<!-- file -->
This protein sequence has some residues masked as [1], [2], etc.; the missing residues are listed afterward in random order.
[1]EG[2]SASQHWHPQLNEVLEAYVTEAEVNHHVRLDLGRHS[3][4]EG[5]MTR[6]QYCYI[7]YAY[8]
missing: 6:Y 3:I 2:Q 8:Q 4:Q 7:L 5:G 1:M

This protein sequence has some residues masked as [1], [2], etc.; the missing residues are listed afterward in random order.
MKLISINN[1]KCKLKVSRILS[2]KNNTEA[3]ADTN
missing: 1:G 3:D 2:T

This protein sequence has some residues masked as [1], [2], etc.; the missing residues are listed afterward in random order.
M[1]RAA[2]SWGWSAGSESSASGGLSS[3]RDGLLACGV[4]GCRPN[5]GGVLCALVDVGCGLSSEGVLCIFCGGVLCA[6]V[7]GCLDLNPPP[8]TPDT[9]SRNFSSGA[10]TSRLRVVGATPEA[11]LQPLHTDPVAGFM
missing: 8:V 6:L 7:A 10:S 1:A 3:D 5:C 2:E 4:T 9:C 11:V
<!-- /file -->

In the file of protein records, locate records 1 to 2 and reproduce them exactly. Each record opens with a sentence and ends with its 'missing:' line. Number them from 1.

This protein sequence has some residues masked as [1], [2], etc.; the missing residues are listed afterward in random order.
[1]EG[2]SASQHWHPQLNEVLEAYVTEAEVNHHVRLDLGRHS[3][4]EG[5]MTR[6]QYCYI[7]YAY[8]
missing: 6:Y 3:I 2:Q 8:Q 4:Q 7:L 5:G 1:M

This protein sequence has some residues masked as [1], [2], etc.; the missing residues are listed afterward in random order.
MKLISINN[1]KCKLKVSRILS[2]KNNTEA[3]ADTN
missing: 1:G 3:D 2:T